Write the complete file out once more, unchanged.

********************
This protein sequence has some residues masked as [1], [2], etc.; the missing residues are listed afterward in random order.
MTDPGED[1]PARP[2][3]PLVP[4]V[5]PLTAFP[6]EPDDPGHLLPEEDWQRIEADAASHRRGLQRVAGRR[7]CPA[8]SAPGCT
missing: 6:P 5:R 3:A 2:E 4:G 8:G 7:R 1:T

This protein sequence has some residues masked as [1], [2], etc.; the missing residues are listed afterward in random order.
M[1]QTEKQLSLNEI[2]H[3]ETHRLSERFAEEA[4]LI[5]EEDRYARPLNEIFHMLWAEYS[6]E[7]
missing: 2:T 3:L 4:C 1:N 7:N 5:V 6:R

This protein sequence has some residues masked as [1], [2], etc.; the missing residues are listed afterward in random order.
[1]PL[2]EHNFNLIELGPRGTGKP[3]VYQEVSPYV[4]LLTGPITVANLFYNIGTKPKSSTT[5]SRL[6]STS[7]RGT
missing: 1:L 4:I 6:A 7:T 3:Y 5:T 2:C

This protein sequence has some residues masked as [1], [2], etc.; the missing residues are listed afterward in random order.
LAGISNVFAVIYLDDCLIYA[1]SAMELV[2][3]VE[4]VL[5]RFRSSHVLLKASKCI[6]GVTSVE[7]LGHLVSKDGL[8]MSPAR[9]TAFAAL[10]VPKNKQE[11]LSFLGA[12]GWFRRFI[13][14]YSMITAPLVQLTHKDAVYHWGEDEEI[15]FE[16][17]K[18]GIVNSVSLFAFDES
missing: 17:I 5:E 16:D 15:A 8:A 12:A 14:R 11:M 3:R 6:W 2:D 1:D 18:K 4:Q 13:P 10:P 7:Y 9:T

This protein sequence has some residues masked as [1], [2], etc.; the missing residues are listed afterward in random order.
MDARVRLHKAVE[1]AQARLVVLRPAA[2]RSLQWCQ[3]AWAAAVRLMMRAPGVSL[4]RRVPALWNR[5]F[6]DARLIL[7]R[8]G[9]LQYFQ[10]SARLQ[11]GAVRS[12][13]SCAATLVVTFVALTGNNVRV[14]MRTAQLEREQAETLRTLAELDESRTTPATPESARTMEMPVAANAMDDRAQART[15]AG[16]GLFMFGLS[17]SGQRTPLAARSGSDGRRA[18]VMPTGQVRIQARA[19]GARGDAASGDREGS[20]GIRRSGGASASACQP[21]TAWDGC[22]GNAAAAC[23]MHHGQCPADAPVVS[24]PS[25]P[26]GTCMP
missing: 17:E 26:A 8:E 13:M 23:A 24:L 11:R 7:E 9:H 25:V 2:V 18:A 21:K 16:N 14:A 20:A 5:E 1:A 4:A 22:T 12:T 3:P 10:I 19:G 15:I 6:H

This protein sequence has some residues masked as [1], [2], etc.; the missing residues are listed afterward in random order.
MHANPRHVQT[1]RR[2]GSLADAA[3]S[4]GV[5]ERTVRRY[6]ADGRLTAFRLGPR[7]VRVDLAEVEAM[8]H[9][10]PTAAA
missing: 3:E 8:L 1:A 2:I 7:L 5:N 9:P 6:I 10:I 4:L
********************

This protein sequence has some residues masked as [1], [2], etc.; the missing residues are listed afterward in random order.
MTDPGED[1]PARP[2][3]PLVP[4]V[5]PLTAFP[6]EPDDPGHLLPEEDWQRIEADAASHRRGLQRVAGRR[7]CPA[8]SAPGCT
missing: 6:P 5:R 3:A 2:E 4:G 8:G 7:R 1:T

This protein sequence has some residues masked as [1], [2], etc.; the missing residues are listed afterward in random order.
M[1]QTEKQLSLNEI[2]H[3]ETHRLSERFAEEA[4]LI[5]EEDRYARPLNEIFHMLWAEYS[6]E[7]
missing: 2:T 3:L 4:C 1:N 7:N 5:V 6:R

This protein sequence has some residues masked as [1], [2], etc.; the missing residues are listed afterward in random order.
[1]PL[2]EHNFNLIELGPRGTGKP[3]VYQEVSPYV[4]LLTGPITVANLFYNIGTKPKSSTT[5]SRL[6]STS[7]RGT
missing: 1:L 4:I 6:A 7:T 3:Y 5:T 2:C

This protein sequence has some residues masked as [1], [2], etc.; the missing residues are listed afterward in random order.
LAGISNVFAVIYLDDCLIYA[1]SAMELV[2][3]VE[4]VL[5]RFRSSHVLLKASKCI[6]GVTSVE[7]LGHLVSKDGL[8]MSPAR[9]TAFAAL[10]VPKNKQE[11]LSFLGA[12]GWFRRFI[13][14]YSMITAPLVQLTHKDAVYHWGEDEEI[15]FE[16][17]K[18]GIVNSVSLFAFDES
missing: 17:I 5:E 16:D 15:A 8:A 12:A 14:R 11:M 3:R 6:W 2:D 1:D 18:K 4:Q 13:P 10:P 7:Y 9:T

This protein sequence has some residues masked as [1], [2], etc.; the missing residues are listed afterward in random order.
MDARVRLHKAVE[1]AQARLVVLRPAA[2]RSLQWCQ[3]AWAAAVRLMMRAPGVSL[4]RRVPALWNR[5]F[6]DARLIL[7]R[8]G[9]LQYFQ[10]SARLQ[11]GAVRS[12][13]SCAATLVVTFVALTGNNVRV[14]MRTAQLEREQAETLRTLAELDESRTTPATPESARTMEMPVAANAMDDRAQART[15]AG[16]GLFMFGLS[17]SGQRTPLAARSGSDGRRA[18]VMPTGQVRIQARA[19]GARGDAASGDREGS[20]GIRRSGGASASACQP[21]TAWDGC[22]GNAAAAC[23]MHHGQCPADAPVVS[24]PS[25]P[26]GTCMP
missing: 17:E 26:A 8:E 13:M 23:A 24:L 11:R 7:E 9:H 25:V 2:V 18:A 21:K 16:N 14:A 20:A 5:E 1:A 4:A 22:T 12:T 3:P 10:I 19:G 15:I 6:H

This protein sequence has some residues masked as [1], [2], etc.; the missing residues are listed afterward in random order.
MHANPRHVQT[1]RR[2]GSLADAA[3]S[4]GV[5]ERTVRRY[6]ADGRLTAFRLGPR[7]VRVDLAEVEAM[8]H[9][10]PTAAA
missing: 3:E 8:L 1:A 2:I 7:L 5:N 9:P 6:I 10:I 4:L